Where the case is going
The case will be heard by Senior U.S. District Judge Roger Vinson, a Reagan appointee. His decision on State of Florida v. U.S. Department of Health and Human Services is expected early next year, but both sides agree that won't be the last word.
"There will be an appeal on whatever the judge rules," said Jane Perkins, legal director of the National Health Law Program in Carrboro, N.C. "This case is going to the Supreme Court."
While controversy over the law has centered on questions of policy, cost and social welfare, Vinson wrote in a 65-page opinion in October that it's important to recognize what the case is not about.
"It matters not whether the Act is wise or unwise, or whether it will positively or negatively impact healthcare and the economy," he wrote. "I am only charged with deciding if the Act is constitutional."
If it is constitutional, the law must be upheld, "even if it a bad law," he said, and if it is not, the legislation must be struck down, "even if it is a good law."
Vinson also wrote that the states were on "wobbly legs" with their claim that Medicaid was coercive. Legal tea-leaf readers saw that statement as favorable to the government's case, at least regarding Medicaid, but nobody is predicting the outcome in Pensacola.
To help Vinson decide the health law case, nearly 20 friend-of-the-court briefs have been filed. Such disparate voices as incoming Republican House Speaker John Boehner; the Democratic governors of Colorado, Michigan, Pennsylvania and Washington; three Nobel laureates in economics; scores of members of Congress; and groups ranging from AARP to the Young Invincibles, which speaks for students and youth ages 18 to 34, have weighed in on various legal aspects.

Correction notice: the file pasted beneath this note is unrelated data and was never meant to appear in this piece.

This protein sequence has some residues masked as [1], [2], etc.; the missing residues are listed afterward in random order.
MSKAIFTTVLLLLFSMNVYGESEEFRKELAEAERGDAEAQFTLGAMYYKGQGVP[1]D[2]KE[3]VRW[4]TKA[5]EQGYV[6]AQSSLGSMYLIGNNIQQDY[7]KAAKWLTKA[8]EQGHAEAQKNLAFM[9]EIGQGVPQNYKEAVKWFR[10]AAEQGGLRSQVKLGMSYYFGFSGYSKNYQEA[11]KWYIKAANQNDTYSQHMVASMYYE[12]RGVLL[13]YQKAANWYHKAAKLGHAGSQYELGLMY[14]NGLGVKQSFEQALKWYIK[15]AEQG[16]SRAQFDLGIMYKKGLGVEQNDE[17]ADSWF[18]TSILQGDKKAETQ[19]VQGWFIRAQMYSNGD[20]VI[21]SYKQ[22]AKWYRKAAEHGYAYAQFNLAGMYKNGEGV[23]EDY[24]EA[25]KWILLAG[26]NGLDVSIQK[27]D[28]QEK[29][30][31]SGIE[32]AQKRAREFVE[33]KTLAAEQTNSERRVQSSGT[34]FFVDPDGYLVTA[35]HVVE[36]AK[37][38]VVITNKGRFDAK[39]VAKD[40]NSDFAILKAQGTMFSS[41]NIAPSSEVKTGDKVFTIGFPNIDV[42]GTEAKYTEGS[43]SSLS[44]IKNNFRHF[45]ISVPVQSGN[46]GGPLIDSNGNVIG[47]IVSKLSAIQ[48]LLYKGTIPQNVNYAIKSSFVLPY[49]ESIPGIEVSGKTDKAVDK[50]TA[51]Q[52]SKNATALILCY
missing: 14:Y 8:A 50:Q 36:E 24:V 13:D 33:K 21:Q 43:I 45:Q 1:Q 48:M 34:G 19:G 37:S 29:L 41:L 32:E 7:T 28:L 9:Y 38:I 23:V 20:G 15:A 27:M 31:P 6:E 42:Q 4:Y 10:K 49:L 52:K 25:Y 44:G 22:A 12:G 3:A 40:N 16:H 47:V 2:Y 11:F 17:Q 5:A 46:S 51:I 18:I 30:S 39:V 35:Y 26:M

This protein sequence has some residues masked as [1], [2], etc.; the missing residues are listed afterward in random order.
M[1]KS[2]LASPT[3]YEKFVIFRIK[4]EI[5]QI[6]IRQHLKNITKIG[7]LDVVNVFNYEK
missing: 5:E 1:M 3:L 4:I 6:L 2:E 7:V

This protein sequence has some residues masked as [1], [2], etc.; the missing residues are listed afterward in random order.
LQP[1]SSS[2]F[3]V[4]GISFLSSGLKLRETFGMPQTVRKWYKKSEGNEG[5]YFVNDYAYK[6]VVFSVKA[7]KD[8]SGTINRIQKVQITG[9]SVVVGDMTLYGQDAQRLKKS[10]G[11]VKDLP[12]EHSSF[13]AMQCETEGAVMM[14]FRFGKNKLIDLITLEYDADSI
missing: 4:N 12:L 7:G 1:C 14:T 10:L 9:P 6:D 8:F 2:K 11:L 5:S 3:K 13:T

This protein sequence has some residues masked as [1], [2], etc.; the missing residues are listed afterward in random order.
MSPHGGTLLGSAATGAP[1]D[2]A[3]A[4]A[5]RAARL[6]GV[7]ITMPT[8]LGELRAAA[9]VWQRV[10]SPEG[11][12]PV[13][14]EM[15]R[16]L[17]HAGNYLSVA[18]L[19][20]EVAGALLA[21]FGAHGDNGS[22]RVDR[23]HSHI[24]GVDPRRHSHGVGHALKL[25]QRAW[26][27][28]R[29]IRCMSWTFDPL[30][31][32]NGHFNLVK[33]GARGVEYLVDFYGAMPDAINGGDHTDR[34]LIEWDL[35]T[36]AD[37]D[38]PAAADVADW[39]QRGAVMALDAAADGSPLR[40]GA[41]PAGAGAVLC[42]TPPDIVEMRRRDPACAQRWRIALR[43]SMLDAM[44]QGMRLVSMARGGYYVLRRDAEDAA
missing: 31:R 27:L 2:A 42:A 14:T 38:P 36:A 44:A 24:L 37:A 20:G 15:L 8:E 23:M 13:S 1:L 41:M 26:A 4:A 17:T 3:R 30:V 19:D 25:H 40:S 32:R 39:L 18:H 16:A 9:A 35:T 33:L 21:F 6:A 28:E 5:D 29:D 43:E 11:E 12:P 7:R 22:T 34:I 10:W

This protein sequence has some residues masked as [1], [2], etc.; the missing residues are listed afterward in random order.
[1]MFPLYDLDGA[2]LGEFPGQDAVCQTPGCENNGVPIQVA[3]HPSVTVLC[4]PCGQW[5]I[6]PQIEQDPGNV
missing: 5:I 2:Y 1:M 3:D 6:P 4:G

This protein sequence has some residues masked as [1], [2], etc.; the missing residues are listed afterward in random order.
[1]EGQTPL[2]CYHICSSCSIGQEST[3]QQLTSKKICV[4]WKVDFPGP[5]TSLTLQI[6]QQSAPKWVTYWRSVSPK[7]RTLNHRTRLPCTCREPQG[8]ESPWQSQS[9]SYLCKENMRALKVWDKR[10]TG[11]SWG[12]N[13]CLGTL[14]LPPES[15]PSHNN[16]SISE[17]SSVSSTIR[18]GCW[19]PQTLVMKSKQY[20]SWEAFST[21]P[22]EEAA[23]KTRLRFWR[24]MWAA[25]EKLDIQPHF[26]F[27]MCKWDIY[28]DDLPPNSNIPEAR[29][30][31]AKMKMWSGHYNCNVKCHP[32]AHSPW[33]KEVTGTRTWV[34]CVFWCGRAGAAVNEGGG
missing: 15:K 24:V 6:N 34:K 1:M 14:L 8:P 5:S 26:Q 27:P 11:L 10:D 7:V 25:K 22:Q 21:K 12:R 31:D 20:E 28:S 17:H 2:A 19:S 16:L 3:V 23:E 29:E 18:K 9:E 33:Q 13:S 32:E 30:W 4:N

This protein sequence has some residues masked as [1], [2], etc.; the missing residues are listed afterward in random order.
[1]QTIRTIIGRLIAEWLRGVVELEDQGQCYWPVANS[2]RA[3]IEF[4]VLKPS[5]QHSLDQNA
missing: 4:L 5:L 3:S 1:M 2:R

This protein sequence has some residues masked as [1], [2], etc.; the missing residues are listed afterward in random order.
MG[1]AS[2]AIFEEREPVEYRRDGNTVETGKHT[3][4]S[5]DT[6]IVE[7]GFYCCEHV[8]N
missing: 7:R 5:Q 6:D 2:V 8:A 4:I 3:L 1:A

The parties involved
States joining Florida in the lawsuit are Alabama, Alaska, Arizona, Colorado, Georgia, Idaho, Indiana, Louisiana, Michigan, Mississippi, Nebraska, Nevada, North Dakota, Pennsylvania, South Carolina, South Dakota, Texas, Utah and Washington.
Participants in the brief supporting the Medicaid provisions, besides AARP, include the National Health Law Program, American Academy of Pediatrics, American Public Health Association, Children's Dental Health Project, Families USA, Florida Advocacy Center for People With Disabilities, Florida Pediatric Society/Florida Chapter of the American Academy of Pediatrics, Florida Alliance for Retired Americans, Florida Community Health Action Information Network, Gray Panthers, Human Services Coalition of Dade County, Judge David L. Bazelon Center for Mental Health Law, National Alliance on Mental Illness, NAMI Florida, National Association of Community Health Centers, National Committee to Preserve Social Security and Medicare, National Disability Rights Network, National Partnership for Women and Families, SEIU Florida Healthcare, Sargent Shriver National Center on Poverty Law and Voices for America's Children.
Marsha Mercer is a writer based in Alexandria, Va.